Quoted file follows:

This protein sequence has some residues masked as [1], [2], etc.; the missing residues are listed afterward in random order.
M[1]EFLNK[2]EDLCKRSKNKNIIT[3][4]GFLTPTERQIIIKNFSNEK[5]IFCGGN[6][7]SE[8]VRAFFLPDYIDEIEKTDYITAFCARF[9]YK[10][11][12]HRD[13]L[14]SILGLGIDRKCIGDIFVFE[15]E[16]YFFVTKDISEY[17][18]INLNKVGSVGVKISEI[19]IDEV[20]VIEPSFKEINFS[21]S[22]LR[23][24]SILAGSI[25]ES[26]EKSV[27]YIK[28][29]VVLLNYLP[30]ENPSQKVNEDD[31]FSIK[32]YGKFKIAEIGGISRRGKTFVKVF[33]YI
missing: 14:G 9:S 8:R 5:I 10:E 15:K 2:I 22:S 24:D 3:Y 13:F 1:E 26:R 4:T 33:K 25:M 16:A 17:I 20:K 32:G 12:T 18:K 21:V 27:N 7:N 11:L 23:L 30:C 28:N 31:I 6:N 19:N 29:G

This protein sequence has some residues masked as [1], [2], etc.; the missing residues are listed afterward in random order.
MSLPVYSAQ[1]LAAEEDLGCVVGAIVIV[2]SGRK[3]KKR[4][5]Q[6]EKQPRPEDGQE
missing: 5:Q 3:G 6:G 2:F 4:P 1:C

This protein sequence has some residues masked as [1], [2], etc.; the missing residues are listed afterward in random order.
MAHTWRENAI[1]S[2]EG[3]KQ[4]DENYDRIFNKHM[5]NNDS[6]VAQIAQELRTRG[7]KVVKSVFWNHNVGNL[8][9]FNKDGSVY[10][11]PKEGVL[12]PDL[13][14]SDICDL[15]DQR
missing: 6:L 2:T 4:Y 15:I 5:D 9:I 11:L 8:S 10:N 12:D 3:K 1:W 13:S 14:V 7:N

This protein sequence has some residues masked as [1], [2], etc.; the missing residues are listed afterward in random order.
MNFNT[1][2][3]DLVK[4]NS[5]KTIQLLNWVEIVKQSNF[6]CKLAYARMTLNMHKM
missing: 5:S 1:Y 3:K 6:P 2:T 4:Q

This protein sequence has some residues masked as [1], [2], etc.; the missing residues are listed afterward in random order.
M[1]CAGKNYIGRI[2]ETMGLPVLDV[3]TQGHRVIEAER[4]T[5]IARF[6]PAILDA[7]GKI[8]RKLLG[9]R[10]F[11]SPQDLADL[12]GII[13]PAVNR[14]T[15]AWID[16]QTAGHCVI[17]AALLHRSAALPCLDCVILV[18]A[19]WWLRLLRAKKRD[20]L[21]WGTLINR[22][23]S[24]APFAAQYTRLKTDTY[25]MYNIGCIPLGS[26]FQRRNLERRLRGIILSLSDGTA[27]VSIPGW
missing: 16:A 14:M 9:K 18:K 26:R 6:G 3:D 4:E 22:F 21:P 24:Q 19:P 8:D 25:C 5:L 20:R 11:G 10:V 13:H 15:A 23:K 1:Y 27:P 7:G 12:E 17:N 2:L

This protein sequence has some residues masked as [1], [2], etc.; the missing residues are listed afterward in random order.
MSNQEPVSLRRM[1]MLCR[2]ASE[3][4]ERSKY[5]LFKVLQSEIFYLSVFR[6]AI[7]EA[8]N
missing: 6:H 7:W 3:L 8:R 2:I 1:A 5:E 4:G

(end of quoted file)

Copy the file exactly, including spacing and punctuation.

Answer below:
This protein sequence has some residues masked as [1], [2], etc.; the missing residues are listed afterward in random order.
M[1]EFLNK[2]EDLCKRSKNKNIIT[3][4]GFLTPTERQIIIKNFSNEK[5]IFCGGN[6][7]SE[8]VRAFFLPDYIDEIEKTDYITAFCARF[9]YK[10][11][12]HRD[13]L[14]SILGLGIDRKCIGDIFVFE[15]E[16]YFFVTKDISEY[17][18]INLNKVGSVGVKISEI[19]IDEV[20]VIEPSFKEINFS[21]S[22]LR[23][24]SILAGSI[25]ES[26]EKSV[27]YIK[28][29]VVLLNYLP[30]ENPSQKVNEDD[31]FSIK[32]YGKFKIAEIGGISRRGKTFVKVF[33]YI
missing: 14:G 9:S 8:R 5:I 10:E 15:K 2:I 22:S 24:D 3:Y 13:F 1:E 26:R 4:T 33:K 25:M 16:A 17:I 20:K 32:G 12:T 18:K 21:V 27:N 7:N 11:L 23:L 30:C 28:N 31:I 6:N 19:N 29:G

This protein sequence has some residues masked as [1], [2], etc.; the missing residues are listed afterward in random order.
MSLPVYSAQ[1]LAAEEDLGCVVGAIVIV[2]SGRK[3]KKR[4][5]Q[6]EKQPRPEDGQE
missing: 5:Q 3:G 6:G 2:F 4:P 1:C

This protein sequence has some residues masked as [1], [2], etc.; the missing residues are listed afterward in random order.
MAHTWRENAI[1]S[2]EG[3]KQ[4]DENYDRIFNKHM[5]NNDS[6]VAQIAQELRTRG[7]KVVKSVFWNHNVGNL[8][9]FNKDGSVY[10][11]PKEGVL[12]PDL[13][14]SDICDL[15]DQR
missing: 6:L 2:T 4:Y 15:I 5:D 9:I 11:L 8:S 10:N 12:D 3:K 1:W 13:S 14:V 7:N

This protein sequence has some residues masked as [1], [2], etc.; the missing residues are listed afterward in random order.
MNFNT[1][2][3]DLVK[4]NS[5]KTIQLLNWVEIVKQSNF[6]CKLAYARMTLNMHKM
missing: 5:S 1:Y 3:K 6:P 2:T 4:Q

This protein sequence has some residues masked as [1], [2], etc.; the missing residues are listed afterward in random order.
M[1]CAGKNYIGRI[2]ETMGLPVLDV[3]TQGHRVIEAER[4]T[5]IARF[6]PAILDA[7]GKI[8]RKLLG[9]R[10]F[11]SPQDLADL[12]GII[13]PAVNR[14]T[15]AWID[16]QTAGHCVI[17]AALLHRSAALPCLDCVILV[18]A[19]WWLRLLRAKKRD[20]L[21]WGTLINR[22][23]S[24]APFAAQYTRLKTDTY[25]MYNIGCIPLGS[26]FQRRNLERRLRGIILSLSDGTA[27]VSIPGW
missing: 16:A 14:M 9:K 18:K 26:R 6:G 3:D 4:E 22:F 21:P 24:Q 19:P 8:D 25:C 5:L 20:R 11:G 10:V 13:H 15:A 23:K 1:Y 27:P 7:G 12:E 17:N 2:L

This protein sequence has some residues masked as [1], [2], etc.; the missing residues are listed afterward in random order.
MSNQEPVSLRRM[1]MLCR[2]ASE[3][4]ERSKY[5]LFKVLQSEIFYLSVFR[6]AI[7]EA[8]N
missing: 6:H 7:W 3:L 8:R 2:I 1:A 5:E 4:G